Bundle of Goods

Bundle of Goods

Multiple products that are sold as if they were a single product. For example, all seven books in the Harry Potter series may be sold as a box set.
References in classic literature ?
They gave Kim a large bundle of good food and nearly three annas in copper money for the needs of the road, and with many blessings watched the two go southward in the dawn.
Offering one "notorious example," Hawley's office pointed to Candy Crush, a popular, free smartphone puzzle app that allows users to spend $149.99 on a bundle of goods that include virtual currency and other items that make the game easier to play.
A resident may not be satisfied with each and every collective good offered by the community, yet prefer the bundle of goods being offered to any alternative being offered elsewhere.
Developed in the nineteenth century, it assumes that individuals efficiently allocate their scarce resources to acquire the most desirable bundle of goods available to them.
This may not be that convenient if you're planning on picking up a bundle of goods though, or something massive that you might not be able to keep on your lap on the bus.
'Otherwise, I have runners who offer me a bundle of goods containing more than just political items for about RM2,000.
until it identifies a bundle of goods or services that is [separately deliverable and usable as stand-alone and] distinct," states the FASB in ASU 2016-10 (an update on ASU 2014-09).
assumptions is that, for any possible bundle of goods, some other,
If we have all the indifference curves of an individual (his "indifference map"), each one corresponding to a certain level of utility, we can theoretically calculate which bundle of goods that consumer will choose, given his budget and the prices of the goods, in order to maximize his utility.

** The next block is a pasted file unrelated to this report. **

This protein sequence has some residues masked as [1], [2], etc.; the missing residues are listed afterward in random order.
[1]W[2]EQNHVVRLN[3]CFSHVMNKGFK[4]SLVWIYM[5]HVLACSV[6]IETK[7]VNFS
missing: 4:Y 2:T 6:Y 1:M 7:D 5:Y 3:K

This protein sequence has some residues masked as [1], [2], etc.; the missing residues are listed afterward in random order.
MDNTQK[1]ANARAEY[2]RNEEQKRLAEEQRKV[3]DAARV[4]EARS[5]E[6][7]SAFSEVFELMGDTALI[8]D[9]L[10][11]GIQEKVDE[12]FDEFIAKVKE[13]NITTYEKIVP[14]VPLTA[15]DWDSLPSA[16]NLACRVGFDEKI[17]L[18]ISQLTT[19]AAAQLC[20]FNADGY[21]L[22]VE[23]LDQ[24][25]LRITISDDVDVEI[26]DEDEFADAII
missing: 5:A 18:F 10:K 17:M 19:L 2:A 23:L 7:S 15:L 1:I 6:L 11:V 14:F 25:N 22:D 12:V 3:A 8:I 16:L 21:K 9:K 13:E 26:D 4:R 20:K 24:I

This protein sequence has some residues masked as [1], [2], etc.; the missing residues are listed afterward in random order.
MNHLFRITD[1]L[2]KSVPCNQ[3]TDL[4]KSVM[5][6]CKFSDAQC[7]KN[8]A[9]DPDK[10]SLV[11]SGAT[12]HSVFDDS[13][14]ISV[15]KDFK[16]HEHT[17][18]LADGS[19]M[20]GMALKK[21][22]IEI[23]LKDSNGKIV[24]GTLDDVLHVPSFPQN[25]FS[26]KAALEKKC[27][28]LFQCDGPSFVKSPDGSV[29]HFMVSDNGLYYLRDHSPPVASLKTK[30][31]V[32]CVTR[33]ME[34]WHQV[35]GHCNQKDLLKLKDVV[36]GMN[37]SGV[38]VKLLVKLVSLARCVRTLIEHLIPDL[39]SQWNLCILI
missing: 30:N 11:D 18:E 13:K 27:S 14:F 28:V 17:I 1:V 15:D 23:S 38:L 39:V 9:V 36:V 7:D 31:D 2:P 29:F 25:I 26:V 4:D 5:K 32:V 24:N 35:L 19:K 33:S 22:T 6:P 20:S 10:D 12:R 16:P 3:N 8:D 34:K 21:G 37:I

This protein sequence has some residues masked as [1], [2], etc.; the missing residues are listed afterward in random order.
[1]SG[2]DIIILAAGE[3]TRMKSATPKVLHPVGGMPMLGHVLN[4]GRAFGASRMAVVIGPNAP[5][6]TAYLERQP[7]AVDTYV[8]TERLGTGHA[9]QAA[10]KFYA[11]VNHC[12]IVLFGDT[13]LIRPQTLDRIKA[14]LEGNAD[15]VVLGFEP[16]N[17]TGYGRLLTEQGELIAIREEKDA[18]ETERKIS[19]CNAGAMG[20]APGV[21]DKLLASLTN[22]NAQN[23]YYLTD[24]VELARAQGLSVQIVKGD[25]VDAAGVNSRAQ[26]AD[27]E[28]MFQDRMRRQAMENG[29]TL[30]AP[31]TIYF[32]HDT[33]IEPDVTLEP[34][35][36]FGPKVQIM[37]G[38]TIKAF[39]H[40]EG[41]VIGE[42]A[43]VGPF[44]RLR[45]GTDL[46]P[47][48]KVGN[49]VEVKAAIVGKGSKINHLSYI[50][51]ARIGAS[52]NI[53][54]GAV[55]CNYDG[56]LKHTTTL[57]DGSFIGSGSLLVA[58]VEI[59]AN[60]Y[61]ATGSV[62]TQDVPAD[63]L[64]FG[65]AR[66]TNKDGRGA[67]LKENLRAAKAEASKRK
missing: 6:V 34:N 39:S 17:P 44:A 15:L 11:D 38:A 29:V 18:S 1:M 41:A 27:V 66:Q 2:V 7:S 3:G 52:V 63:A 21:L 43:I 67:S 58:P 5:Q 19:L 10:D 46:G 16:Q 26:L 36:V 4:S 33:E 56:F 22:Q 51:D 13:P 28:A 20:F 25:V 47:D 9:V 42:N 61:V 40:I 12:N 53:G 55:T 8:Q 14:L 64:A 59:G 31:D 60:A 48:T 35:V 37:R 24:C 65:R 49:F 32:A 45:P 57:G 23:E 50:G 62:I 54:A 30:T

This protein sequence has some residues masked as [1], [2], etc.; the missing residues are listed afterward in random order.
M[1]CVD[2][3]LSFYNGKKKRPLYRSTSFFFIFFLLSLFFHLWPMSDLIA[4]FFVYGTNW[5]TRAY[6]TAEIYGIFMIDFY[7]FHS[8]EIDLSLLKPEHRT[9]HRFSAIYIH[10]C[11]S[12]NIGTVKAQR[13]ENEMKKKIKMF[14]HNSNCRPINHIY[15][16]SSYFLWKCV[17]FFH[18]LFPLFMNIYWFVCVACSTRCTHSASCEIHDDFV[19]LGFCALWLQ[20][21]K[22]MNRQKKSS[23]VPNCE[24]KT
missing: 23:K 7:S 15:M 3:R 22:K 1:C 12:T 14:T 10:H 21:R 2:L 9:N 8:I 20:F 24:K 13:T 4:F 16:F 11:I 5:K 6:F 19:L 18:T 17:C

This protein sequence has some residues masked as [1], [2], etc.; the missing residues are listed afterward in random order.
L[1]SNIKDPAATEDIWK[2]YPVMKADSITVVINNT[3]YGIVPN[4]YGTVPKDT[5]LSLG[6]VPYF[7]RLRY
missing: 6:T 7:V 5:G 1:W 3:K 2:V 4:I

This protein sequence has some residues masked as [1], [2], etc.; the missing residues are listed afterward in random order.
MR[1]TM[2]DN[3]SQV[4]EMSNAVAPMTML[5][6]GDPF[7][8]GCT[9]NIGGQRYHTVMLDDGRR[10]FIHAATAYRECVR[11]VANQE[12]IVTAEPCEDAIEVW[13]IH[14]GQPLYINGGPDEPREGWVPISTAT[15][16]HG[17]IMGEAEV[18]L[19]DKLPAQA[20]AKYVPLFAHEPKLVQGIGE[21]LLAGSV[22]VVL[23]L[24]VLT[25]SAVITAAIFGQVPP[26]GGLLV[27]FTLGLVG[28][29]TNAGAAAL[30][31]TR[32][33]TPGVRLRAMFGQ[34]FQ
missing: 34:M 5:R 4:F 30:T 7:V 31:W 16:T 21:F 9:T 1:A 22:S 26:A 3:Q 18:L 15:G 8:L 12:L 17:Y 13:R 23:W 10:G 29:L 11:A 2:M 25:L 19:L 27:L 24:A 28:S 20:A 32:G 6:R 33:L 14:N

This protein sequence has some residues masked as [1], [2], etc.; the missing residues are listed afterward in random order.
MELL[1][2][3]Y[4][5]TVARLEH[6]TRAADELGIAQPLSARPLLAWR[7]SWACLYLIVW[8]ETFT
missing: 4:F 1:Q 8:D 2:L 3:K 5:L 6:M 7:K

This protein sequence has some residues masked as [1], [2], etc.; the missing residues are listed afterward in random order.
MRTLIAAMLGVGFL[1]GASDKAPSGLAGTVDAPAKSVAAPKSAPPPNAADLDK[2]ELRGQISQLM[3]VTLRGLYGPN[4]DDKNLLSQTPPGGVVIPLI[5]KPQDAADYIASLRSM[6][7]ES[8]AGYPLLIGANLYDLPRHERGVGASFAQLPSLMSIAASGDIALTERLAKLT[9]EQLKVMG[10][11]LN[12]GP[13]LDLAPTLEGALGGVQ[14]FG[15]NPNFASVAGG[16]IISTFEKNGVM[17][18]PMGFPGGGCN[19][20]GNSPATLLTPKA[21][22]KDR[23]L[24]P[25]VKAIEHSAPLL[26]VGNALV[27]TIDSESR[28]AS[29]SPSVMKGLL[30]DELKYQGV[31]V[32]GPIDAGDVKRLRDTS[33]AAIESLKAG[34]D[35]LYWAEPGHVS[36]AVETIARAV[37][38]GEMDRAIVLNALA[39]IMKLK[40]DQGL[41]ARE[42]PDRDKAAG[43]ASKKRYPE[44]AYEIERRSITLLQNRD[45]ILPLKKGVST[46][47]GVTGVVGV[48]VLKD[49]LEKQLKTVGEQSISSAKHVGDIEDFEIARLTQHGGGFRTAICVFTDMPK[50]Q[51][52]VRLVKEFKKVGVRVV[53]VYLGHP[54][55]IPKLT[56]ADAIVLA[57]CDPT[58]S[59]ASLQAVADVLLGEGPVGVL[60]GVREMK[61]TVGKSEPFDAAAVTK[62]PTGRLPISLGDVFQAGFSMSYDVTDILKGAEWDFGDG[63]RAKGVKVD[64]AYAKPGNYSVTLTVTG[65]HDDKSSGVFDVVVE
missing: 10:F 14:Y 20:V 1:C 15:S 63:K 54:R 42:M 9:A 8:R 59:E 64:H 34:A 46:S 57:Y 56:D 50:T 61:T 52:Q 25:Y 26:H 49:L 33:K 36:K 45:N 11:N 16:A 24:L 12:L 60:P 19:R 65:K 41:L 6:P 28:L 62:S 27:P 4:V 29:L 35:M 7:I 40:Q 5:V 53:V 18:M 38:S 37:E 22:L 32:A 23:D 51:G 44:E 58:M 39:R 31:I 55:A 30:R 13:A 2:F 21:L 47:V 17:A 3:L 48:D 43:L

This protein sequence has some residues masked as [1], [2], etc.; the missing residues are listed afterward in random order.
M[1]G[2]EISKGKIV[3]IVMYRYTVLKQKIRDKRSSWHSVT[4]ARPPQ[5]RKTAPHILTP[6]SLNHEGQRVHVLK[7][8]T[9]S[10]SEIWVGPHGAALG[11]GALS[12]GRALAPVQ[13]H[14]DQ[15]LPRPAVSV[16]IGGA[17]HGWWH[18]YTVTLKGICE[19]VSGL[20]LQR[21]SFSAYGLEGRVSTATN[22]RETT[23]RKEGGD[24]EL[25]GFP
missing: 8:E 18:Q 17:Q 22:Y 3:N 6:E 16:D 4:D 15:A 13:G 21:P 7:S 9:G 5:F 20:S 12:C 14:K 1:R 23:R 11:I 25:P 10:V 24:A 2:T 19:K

To illustrate the effect of the change in this article, we apply the provisions of the new revenue standard to a hypothetical contract between a telecommunications company and a customer, in which the company promises to transfer a bundle of goods and services consisting of: (1) a subsidized handset, and (2) a non-cancellable service contract to the customer for fixed consideration.
The proposal specifies that, if an entity promises to transfer more than one good or service, the entity would account for each promised good or service as a separate performance obligation "only if it is distinct." Indistinct goods or services could be combined with other promised goods or services until the entity identifies a distinct bundle of goods or services, which could result in an entity's accounting for all the goods or services promised in a contract as a single performance obligation.
The boards responded to these concerns by tentatively deciding that an entity would be able to account for a bundle of goods and services as a single performance obligation if both of the following conditions exist: